negatively charged electrons.[16] Therefore, its position in the
valence band does not change significantly during charge–
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The thickness of this space charge or electrical double layer
constitutes a measure of the Debye length, which can
generally be estimated using the Poisson–Boltzmann equation in accordance with the Gouy–Chapmann theory.[17] The
estimate of the Debye length obtained using the lithium
concentration in the solid electrolyte is on the order of a few
´
Ångstrms only, which is much shorter than that observed in
the profiles (ca. 1.5 mm). However, the theoretical model only
takes into account electrostatic interactions between uniform
charges formed on the electrode surface and the mobile ions,
and neglects other interactions. The holographic results thus
indicate that lithium ions in the solid electrolyte are subject to
other interactions, as is the case in concentrated liquid
electrolytes. Thermodynamic analysis of the potential profiles
should enable the formation mechanism of the charge region
in the electrolyte to be elucidated. This analysis is currently in
progress.
In conclusion, we have succeeded in directly observing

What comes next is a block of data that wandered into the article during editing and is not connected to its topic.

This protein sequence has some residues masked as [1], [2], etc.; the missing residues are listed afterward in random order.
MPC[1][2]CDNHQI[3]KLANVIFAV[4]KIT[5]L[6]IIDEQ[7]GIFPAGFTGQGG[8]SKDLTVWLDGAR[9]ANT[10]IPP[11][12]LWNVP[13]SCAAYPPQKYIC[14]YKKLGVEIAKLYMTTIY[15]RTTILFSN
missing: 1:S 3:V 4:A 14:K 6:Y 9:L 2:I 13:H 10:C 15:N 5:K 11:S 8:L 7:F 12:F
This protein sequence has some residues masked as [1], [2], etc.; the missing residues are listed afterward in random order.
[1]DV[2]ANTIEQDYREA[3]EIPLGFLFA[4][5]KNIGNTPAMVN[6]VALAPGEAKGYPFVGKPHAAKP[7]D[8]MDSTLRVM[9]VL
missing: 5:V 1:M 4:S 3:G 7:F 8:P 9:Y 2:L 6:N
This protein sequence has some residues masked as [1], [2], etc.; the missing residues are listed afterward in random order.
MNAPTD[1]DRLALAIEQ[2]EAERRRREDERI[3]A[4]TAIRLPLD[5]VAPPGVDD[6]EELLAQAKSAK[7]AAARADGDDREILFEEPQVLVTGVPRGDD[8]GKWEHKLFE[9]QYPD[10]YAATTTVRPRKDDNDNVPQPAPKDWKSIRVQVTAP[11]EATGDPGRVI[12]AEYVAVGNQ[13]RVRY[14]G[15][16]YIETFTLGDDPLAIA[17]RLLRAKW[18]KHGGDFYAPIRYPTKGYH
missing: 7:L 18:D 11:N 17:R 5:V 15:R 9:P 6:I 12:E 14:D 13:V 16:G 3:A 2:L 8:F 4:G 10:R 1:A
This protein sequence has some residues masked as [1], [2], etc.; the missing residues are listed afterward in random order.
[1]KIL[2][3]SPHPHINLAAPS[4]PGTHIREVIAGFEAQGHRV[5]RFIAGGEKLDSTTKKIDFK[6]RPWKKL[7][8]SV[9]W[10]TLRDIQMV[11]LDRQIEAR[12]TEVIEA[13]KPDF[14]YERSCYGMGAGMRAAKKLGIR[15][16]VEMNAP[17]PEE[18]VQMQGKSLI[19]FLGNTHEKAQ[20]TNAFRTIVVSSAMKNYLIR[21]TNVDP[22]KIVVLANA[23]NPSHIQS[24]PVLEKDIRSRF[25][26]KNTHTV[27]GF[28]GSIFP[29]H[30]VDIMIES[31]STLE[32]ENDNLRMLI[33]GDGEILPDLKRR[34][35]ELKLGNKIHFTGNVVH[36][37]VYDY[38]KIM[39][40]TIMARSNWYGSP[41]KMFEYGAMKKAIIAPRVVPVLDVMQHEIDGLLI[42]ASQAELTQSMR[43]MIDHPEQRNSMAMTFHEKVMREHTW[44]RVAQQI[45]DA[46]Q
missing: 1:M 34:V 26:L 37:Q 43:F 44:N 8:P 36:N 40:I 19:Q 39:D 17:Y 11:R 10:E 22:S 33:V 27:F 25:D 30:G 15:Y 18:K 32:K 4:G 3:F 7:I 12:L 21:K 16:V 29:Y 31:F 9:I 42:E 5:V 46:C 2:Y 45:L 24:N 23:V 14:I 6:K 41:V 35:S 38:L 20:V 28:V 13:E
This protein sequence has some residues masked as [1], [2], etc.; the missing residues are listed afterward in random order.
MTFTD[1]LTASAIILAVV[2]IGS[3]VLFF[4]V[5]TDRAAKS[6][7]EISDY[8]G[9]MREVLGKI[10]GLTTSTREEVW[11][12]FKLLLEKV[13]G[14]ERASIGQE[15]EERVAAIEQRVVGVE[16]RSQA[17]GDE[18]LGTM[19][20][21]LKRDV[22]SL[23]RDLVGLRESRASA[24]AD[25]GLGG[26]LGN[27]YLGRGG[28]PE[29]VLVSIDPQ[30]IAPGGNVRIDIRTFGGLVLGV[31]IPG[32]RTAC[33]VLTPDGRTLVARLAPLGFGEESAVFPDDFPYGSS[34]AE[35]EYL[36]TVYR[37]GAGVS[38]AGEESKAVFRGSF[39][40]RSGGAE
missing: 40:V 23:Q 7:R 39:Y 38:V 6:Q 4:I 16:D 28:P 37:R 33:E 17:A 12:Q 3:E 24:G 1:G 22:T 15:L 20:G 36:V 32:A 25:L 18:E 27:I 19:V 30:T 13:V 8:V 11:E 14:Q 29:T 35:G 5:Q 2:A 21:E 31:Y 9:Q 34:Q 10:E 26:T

changes of electric potential in an all-solid-state LIB during
charge–discharge cycles. EH has been used to successfully
quantify the 2D potential distribution resulting from movement of lithium ions near the positive-electrode/electrolyte
interface. This result was confirmed using EELS results,
which showed that lithium extraction from the positive
electrode during charging results in oxidation of cobalt from
Co3+ to Co4+. Quantitative analysis of these data will allow the
sources of reaction resistance in all-solid-state batteries to be
identified, and particularly kinetic factors controlling charge–
discharge reactions at the interface. This in-situ observation
2010 Wiley-VCH Verlag GmbH & Co. KGaA, Weinheim
Angew. Chem. 2010, 122, 4516 –4519
Angewandte
Chemie
technique based upon quantitative EH combined with EELS
promises to be a powerful technique for characterizing not
only LIBs but also electric double layer capacitors, fuel cell
batteries, and other electrochemical devices.
Experimental Section
An 800 nm thick film of LiCoO2 was deposited at 873 K for 10 h on
the solid electrolyte (OHARA Inc.) by PLD.[9] When the Au/LiCoO2/
solid-electrolyte/Pt cell was first charged, with the LiCoO2 side
positive, excess lithium ions accumulated at the electrolyte/Pt interface. As a result, partial and irreversible decomposition of the
electrolyte occurred near the interface, with the resultant phase
serving as the negative electrode.[10] EH and EELS were performed
with a 300 kV EH TEM and a 200 kV aberration-corrected TEM,
respectively. The details of our TEM holder and EH analysis are
described in Supporting Information.
Received: December 29, 2009
Published online: May 12, 2010
.
Keywords: electrochemistry · electron holography ·
electron microscopy · lithium batteries · solid-state reactions